Documenting The Style And Culture Of A Small Town Skate Crew

06.30.17 10 months ago

James Grundy

My salad days, When I was green in judgment: cold in blood…

-Cleopatra in Antony and Cleopatra by William Shakespeare

There’s a camaraderie to being young and carefree. The knowledge that you can be a little stupid and irresponsible without consequences. Or at least without the consuming fear of consequences. If they come, you’ll deal with them. But you don’t necessarily fear them. The worry-free quest for joy and fun at all costs is what brings young people together. It’s a roman-candle spirit: burning hot and fizzling too soon.

This is what photographer James Grundy sought to capture when embedded with a skate crew in rural Australia for months on end. He wanted to show the sense of freedom among the crew, an easy going chill reflected in 33mm photographs. You can see what fascinated Grundy in the way his subjects move their bodies, the way they sit, party, skate, and dress. Their style is unencumbered by strict form or convention. Their clothing feels like a natural extension of their lives. The tattoos, shoes, beers, and cigarettes are all one beast, one lifestyle that is inextricable from the wearer.

“It’s usually kind of a haphazard,” Grundy says of his long says with Aussie skateboarders. “All over the place. Waking up hungover, drinking late into the night. Loud music and partying going on.”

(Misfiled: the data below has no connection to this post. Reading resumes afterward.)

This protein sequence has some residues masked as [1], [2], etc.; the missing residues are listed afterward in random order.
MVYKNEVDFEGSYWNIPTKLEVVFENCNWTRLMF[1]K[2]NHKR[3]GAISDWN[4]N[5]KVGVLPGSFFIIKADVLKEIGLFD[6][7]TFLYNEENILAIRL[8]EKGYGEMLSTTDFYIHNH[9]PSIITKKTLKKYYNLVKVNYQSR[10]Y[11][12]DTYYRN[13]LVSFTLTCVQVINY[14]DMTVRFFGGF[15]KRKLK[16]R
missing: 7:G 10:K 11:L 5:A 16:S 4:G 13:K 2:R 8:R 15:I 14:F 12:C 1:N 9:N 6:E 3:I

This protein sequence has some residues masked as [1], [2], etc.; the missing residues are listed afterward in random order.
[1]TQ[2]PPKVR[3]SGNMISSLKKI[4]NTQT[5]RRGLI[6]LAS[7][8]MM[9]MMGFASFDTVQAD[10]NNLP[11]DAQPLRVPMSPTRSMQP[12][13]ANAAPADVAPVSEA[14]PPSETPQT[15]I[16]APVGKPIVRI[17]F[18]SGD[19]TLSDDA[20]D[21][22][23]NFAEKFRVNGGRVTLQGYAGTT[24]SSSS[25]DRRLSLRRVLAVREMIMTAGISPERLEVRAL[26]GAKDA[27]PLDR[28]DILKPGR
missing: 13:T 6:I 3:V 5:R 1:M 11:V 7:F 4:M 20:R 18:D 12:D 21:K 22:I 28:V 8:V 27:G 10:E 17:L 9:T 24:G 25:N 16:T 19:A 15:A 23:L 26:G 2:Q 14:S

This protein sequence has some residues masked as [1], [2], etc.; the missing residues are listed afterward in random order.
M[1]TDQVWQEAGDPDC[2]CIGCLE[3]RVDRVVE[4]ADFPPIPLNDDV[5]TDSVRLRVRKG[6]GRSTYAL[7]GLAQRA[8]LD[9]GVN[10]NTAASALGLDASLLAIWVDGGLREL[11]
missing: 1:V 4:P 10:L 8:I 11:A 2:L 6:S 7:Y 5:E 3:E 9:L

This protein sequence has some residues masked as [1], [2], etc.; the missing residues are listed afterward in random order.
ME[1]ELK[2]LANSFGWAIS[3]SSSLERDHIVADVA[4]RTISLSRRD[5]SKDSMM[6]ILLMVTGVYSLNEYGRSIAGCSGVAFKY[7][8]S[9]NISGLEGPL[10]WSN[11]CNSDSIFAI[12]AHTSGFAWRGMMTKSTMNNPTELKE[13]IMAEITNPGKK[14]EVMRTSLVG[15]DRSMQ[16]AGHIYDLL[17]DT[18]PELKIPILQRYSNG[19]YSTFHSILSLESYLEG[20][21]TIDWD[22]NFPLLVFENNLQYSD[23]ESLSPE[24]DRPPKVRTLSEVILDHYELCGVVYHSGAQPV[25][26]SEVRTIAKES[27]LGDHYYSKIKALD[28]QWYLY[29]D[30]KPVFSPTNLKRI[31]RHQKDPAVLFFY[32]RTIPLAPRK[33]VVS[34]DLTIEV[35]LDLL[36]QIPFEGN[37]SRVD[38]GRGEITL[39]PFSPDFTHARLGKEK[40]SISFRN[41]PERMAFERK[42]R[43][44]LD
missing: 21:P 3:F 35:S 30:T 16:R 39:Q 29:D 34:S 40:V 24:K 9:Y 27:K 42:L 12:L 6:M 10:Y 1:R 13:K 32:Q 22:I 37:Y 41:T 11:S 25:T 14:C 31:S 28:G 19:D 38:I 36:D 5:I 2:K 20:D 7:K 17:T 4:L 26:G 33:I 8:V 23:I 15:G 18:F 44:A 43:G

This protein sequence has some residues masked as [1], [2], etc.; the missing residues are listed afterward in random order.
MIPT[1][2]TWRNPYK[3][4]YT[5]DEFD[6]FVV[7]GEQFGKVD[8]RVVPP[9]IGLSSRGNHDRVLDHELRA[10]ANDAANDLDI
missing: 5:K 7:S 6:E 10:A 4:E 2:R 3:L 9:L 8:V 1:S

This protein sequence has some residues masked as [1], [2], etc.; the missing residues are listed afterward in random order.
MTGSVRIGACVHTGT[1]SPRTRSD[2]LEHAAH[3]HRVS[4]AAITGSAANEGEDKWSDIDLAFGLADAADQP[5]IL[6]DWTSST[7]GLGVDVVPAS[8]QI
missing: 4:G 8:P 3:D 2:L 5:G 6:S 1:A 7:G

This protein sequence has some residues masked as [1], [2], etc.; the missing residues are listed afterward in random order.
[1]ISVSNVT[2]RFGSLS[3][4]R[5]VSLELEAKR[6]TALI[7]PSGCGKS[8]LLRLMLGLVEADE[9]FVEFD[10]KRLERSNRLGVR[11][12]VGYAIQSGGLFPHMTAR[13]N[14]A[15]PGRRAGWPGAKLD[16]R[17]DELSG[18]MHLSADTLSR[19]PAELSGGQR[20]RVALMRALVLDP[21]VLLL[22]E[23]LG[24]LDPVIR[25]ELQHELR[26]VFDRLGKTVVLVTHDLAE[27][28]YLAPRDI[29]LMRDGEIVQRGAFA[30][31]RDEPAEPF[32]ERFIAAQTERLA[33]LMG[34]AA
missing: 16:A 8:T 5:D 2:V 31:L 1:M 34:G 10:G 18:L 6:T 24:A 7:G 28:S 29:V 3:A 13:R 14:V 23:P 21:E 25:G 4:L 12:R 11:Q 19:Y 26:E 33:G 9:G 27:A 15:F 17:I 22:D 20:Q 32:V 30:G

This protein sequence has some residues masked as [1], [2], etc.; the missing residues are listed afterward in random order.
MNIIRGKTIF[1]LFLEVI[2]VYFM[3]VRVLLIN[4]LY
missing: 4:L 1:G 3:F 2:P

There’s a reason that skate style is emulated so often. It’s a culture that revolves around camaraderie and fun. It’s imbued with young energy and filled with effortless cool. No wonder streetwear brands around the world do their best to reproduce this spirit for the masses. But what they can’t recreate inorganically is the actual skaters themselves. What Grundy’s photographs reveal is a complete level of authenticity that no retailer can brand.

Grundy’s “Salad Days” series reminds us that youth really is fleeting. So you’d better capture those blissful, worry-free moments, those feelings of indestructibility now. Because you can’t freeze them in resin. You can’t snatch them back when they pass. The best you can hope for is some wild memories, some good pics, and a few cool scars.

James Grundy

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